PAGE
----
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Spirit of Jefferson Farmers Advocate
Charles Town, West Virginia
November 14, 2018     Spirit of Jefferson Farmers Advocate
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November 14, 2018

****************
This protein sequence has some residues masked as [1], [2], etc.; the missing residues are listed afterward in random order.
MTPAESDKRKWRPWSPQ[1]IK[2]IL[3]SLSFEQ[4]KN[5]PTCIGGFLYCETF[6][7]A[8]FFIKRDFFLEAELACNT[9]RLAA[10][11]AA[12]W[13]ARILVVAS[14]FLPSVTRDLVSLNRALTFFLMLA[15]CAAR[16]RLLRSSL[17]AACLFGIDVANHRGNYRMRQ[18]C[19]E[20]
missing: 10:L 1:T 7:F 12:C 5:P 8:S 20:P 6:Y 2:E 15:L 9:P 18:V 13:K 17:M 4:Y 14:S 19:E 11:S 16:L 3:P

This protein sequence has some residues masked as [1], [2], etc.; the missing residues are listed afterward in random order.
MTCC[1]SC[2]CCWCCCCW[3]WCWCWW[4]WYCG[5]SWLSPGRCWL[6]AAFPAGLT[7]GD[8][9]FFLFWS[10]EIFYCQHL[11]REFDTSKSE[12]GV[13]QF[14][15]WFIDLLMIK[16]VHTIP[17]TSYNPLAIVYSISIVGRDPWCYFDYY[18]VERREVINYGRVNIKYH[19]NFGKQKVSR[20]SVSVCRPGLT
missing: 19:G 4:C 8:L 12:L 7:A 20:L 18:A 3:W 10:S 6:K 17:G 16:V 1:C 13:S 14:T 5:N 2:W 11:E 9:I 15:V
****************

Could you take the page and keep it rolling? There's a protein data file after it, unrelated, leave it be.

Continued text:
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PAGE A10 ~dnesdav; November 14, 2018 NEWS SPIRIT of .JEFFERSON and EM{MER'S ADVOCATE By TIM COOK Special to the Spirit CHARLES TOWN - Jefferson County Commissioners are expected this week to discuss Friday's resigna- tion of a dozen members of the coun- ty's Economic Development Author- ity. The 12 called it quits just days after the board had been expected to vote on financing for the Rockwool manufacturing plant being built in Ranson. The board members' departure came after a Wednesday request from JCC President Josh Compton to delay for the third time a vote over "My personal feeling is I'm tired of fighting, and if other people think they can do a better job [on the Jefferson County Development Authority] and it's so easy, let them." I DAN CASTO, who resigned Friday from the JCDA I whether to accept proposed West opment rights, and who previously very little power. There is no grand inject $7.5 million directly into the Virginia Department of Commerce- voted as a JCDA board member to conspiracy it was a bunch of vol- local and area's economy, a boost financing arrangement for a new wa- authorize the state funding arrange- unteers doing the best job that they that was quickly overlooked or dis- ter line to serve the $150 million in- ment. could." missed, Martz said. sulation factory being built by the Onoszko was defeated by formerHe said he is concerned the county "At some point you have to diver- Denlnark-based Rockwool Group. county prosecutor Ralph Lorenzetti, could face legal liability if the gov- sify you economy," he said, adding Eric Lewis, the president of the who opposed the construction of the emment disregards commitments that a big non-industrial employer 20-member board of directors, hand- plant, given to Rockwool, a position that to the county would also bring pol- delivered resignation letters of those In his email, Compton told JCDA the nonprofit Jefferson County Vi- lution from the cars those workers board members, including his own, members should hold off on casting sion and other Rockwool opponents would drive. to the JCC's Charles Town office, a vote they might not be comfortable dispute. Martz said he was comfortable Nearly all of those who resigned making. " I think it would abso- He said continuing to delay the with the amount of information he supported authorizing a -$7 million lutely prudent to request an exten- vote on the water line funding while received about the Rockwool project bond to cover the cost of the water sion of the vote timeline rather than he served on JCDA would make him as a JCDA board member. The in- line's construction. Sandra Brun- making a decision they may or may a participant in allowing the JCDAto formation he received in public and iRg, who was appointed last month not be confident doing," Compton avoid its mission and obligations. So executive sessions was timely and as the board's labor representative, wrote, he joined the others in resigning, complete in a transparent process resigned before attending her first But former board member Dan Ben Martz, a business professor that was open for all board members, meeting. Casto indicated Compton's email to at Shepherd University, said he de- he said. Lewis said there remained too delay the vote was the final straw for cided to resign from the JCDA board Martz said seven residents attend- much disagreement within the com- a board that had endured withering after concluding that opponents of ed JCDA meetings in the year be- munity to support voting on the wa- attacks from the community because the Rockwool factory wouldn't be fore the Rockwool protests erupted ter line financing, of Rockwool. swayed with facts or reasoning, and no one voiced concerns about "Unfortunately, it has become ap- He said board members had grown "Part of the frustration [for JCDA the factory. He said he agrees with parent that there are serious differ- weary and worn down by unfair board members] was hearing corn- some residents opposing the Rock- ences of opinion regarding the future character attacks, outright smears ments that don't make sense--they'r wool factory that the public notifi- of economic development in Jef- and false accusations by vehement not on point," he said. "Part of it has cation process about industrial eco- ferson County," Lewis wrote in his anti-Rockwool protesters, to do with not being able to get into nomic development projects should statement. "A segment of the citizen- "None of us signed up for this," he a conversation. You get into a lot of be reviewed to improve the public ry objects to certain types of manu- said. "It's not worth it for an unpaid emotion." notification process. facturing that we as a board believed position when you don't really have One too-lightly considered com- Rockwool officials say the change to be a positive to the community any power to begin with." plaint the JCDA received from Rock- in makeup of the Development Au- Our decisions have been challenged Casto said he has been threatened wool opponents, Martz said, was thority board doesn't impact the and our integrity questioned. That is in online comments, in notes left on why hasn't the county's economic company's plans to build its 460,000- quite unfortunate We did what we his doorstep, and by threatening calls development efforts attracted high- square-foot factory. thought was best for Jefferson Coun- made at his workplace and church, tech industries and non-smokestack "We want to be very clear with the ry and had no ill intent an no ulterior The attacks against him continued warehouse companies with lighter community that we will fulfdl the motives. It is quite unfortunate that online even after he submitted his pollution footprints than the Rock- commitments we have made and will these good people, and I include my- resignation Friday, he said. wool factory, continue to build the factory, make self in that group, have been attacked "My personal feeling is I'm tired But, he pointed out, the water and the investment, and create the jobs so viciously." of fighting," Casto said,"and if other sewer lines that state has offered to and economic activity that we've Compton declined to comment on people think they can do a better job build to support the Rockwool fac- said we will," wrote Michael Zarin, the JCDA board resignations or the and it's so easy, let them." tory is commercial infrastructure the a spokesman for the company. JCC's response, except to point to Casto said many anti-Rockwool county needs to also attract those Opposition to the construction of the statement he posted on his per- protestors don't seem to realize that high-tech companies to the county, the factory began weeks after its cer- sonal Facebook page one day after the JCDA doesn't have much author- Doing the math averaging on the emonial groundbreaking when coun- the election, which saw the defeat ity to stop the project. "Look, gov- local incomes the Rockwool factory ty residents and others raised con- of Republican Peter Onoszko, who eming is hard," he added. "They're workforce - 150 new jobs with av- cems aboutthe level of pollutants the defended Rockwool's legal devel- going to figure out quickly they have erage salaries of $50,000 - would plant would be emitting and its prox, imity to North Jefferson Elementa- ry School. Opponents, who also ob- jected to government support for the heavy industrial facility, said the fac- tory will undermine Jefferson Coun- ty's tourism, agriculture and horse racing industries. West Virginia Department of Envi- ronmental Protection regulators have issued assurances that air pollution levels from the factory's two smoke- stacks would be safe for people and the environment. JCV, formed by residents this sum- mer, released a statement last week calling the board change as a step to- ward a new strategic direction. The group has sought to disband or reorganize the JCDA, a demand that prompted the JCC to adopt a resolu- tion of support for the work of the authority's staff and its volunteer board members and staff. The JCV called the resignations of board members a "terrific oppor- tunity to move forward with posi- tive, consensus economic vision that creates growth while improving the quality of life in Jefferson County." Along with Lewis, Martz and Cas- to, the board members who resigned were: Mike Chapman, director of in- formation technology forRoyal Ven- dors in Keameysville and the JC- DA's vice president; tourism repre- sentative Annette Gavin Bates, CEO of Jefferson County Convention & Visitors Bureau; Shepherdstown representative Howard S. Mills, a re- tired businessman; Jim Ruland, man- aging partner of RAI Properties in Keameysville; Michael Shepp, a re- tired businessman; Steve Stolipher, a commercial real estate manager and developer and vice president of the Jefferson County Planning Commis- sion; Laura Whittington, town man- ager for Bolivar; and Harry Wilkins, a retired executive with American Public University in Charles Town. Nine board members remain on the JCDA board. Those include Neil McLaughlin, an executive with Jef- ferson Medical Center in Ranson; Andy Blake, city manager of Ran- son; Darryl Hennessy, city manager of Charles Town; Karan Townsend, a HarpersFerry representative; Charles Town real estate agent Tony Roberts; Lyle Tabb, a farmer and agriculture representative; and Julia Yuhasz, a Hospice of the Panhandle employee. The JCDA's next meeting is set for Dec. 18. McLaughlin will preside as the board's new vice president until a new president is chosen. ROBERT SNYDER Terri Burhans, director of Ranson Parks and Recreation, talks about "Ranson Walks," a new program that includes the chance to walk for fitness indoors from 9 a.m. to 6 p.m. Tuesdays through Fridays as well as set walking programs offered by the Jefferson County Committee on Aging and other offerings. Walks' ay through This evening's "Ranson Walks" kickoff event begins at 5 p.m. at the Ranson Civic Center at 431 W. Second Ave. with giveaways, blood pressure checks, remarks from Free- dora's Run racing series founder Dr. Mark Cucuzzella and more. Ranson Walks includes the oppor- tunity to walk for fitness indoors from 9 a.m. to 6 p.m. Tuesdays through Fri- days as well as set walking programs offered by the Jefferson County Com- mittee on Aging. There's also a Mile Marker program that will let participants track the miles they walk to eam prizes. WVU Med- icine, Ranson Parks and Recreation and the JCCOA are collaborating on the new walking program. At tonight's special event, anyone interested can get information from Two Rivers Treads, the Ranson run- ning outfitter begun by Cucuzzel- la, JCCOA, the Jefferson Activities Group and WVU Medicine. Walkers at Ranson Civic Center must fill out a registration and con- sent form, organizers say. Those who would like to track miles can join the Mile Marker program and begin earning rewards. The JCCOA's walking programs are offered free to anyone 50 or old- er as well as to the general public for a fee of $2 per class. The programs include Walk with Ease, tailored for those with arthri- tis to safely make physical activ- ity part everyday life, and Healthy Steps, where participants learn the Lebed Method, a therapy, exercise and movement that's been tied to en- hanced well-being for those with can- cer and other chronic illnesses. Walk with Ease will be offered from 8:30 to 9:30 a.m. Wednesdays, Thursdays and Fridays while Healthy Steps be- gins at 4 p.m. every Wednesday. Anyone in need of details may contact Terri Burhans, director of Ranson Parks and Recreation (304- 725-2437 or tburhans or WVU Medicine health promotion coordinator Dana DeJarnett (304- 264-1287, ext. 31814, ddejarnett@ Garden Clubs ,'Jefferson County ]December 8, 2018 IO 3 p.n Both Floors of the CHARLES TOWN LIBRARY 200 E. Washington Street, Chades Town, WV b'~xmsored bY the Dotley Madison Garden Club tt~ all proceeds going to the ~fferson Couney Museum. Not only a destination For holiday inspiration, but a t,Jay to give baCl~ to your cth'nmun~. i proud to Wa'ty, a young male Domestic Short Hair cat, is looking for a for- ever home, preferably one without dogs or children. He is current on all vaccinations and neutered. To visit him or any of the other wonderful dogs and cats waiting for homes, please visit the Animal Welfare Society shelter on Old Leetown Pike Road (just west of the county fairgrounds). Our public hours are Wed:Sat. 11 a.m.- 4 p.m. AND Sunday 11 a.m. to 2 p.m. Closed Mon. & Tues. Visit our website, Facebook, or call us at 304-725-0589.